Anthony Le Donne drew our attention on The Jesus Blog to a book he highly recommended as an introduction to Jesus studies for his seminary students, Jesus among Friends and Enemies. Because Le Donne was fired back in 2012 by Lincoln Christian University over his book The Historiographical Jesus in which he argued for a way of studying the gospels that would lead us to conclude that not everything they say about Jesus was necessarily so, and because Le Donne continues to be associated with what many see as groundbreaking critical historical research into the historical Jesus, I could not resist learning more about a book he highly recommends for beginning students.
Le Donne writes:
The introduction by Chris Keith should be required reading for every seminary student.
The introduction indeed turned out to be an eye-opener.
Here is how the authors of the Preface (presumably Chris Keith and Larry Hurtado) preceding that introduction introduce Jesus studies to new students.
First, I need to point out that the book attempts to do two things and it is the first of these that most interested me:
[T]he first half of each chapter presents what scholars can know about [Jesus and other characters in the gospels] from the broad historical record and the contexts of Jesus and the early church.
The second half of each chapter then turns to consider the portrayals of that character or group of characters in the Gospels of Matthew, Mark, Luke, and John.
The Preface further bluntly points out that the book “is not a historical Jesus book”, however,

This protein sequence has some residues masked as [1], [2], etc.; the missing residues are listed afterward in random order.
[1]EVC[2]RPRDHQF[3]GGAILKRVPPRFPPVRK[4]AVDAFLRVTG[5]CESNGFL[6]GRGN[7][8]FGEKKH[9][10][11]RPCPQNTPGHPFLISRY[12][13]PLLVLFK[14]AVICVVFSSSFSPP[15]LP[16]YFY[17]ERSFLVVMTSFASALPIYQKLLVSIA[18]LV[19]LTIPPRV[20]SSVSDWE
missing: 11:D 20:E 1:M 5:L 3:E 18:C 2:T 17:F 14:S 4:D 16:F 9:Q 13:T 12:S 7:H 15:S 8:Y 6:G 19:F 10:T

we are nevertheless convinced that its primary focus is relevant to certain discussions in historical Jesus research. . . . [T]he approach of this book can be the first step on a path that leads to studying the historical Jesus and the nature of the Gospels as historical narratives. (My own bolding and formatting in all quotations)
Notice that the new students are introduced to the gospels as writings that are by nature “historical narratives”. Of course we don’t expect the authors to suggest that the gospels are historical narratives in the sense of modern historical narratives, but we see from the outset the assumption of the authors and message that is to be taught. Even the second part of each chapter where the focus is on the narrative story of the gospels Keith and Hurtado makes clear that we are reading not just theology but raw data that can potentially give us insights into the historical Jesus:
With regard to the narrative portrayals of Jesus, one may note a recent upsurge in the importance of those narrative portrayals as sources for the life of Jesus in current critical Jesus scholarship. . . . [T]he chapters of this book are relevant to current discussions of the historical Jesus in light of this trend, since they focus ultimately on how the narratives of the Gospels answer the question of Jesus’s identity via their portrayals of those surrounding him.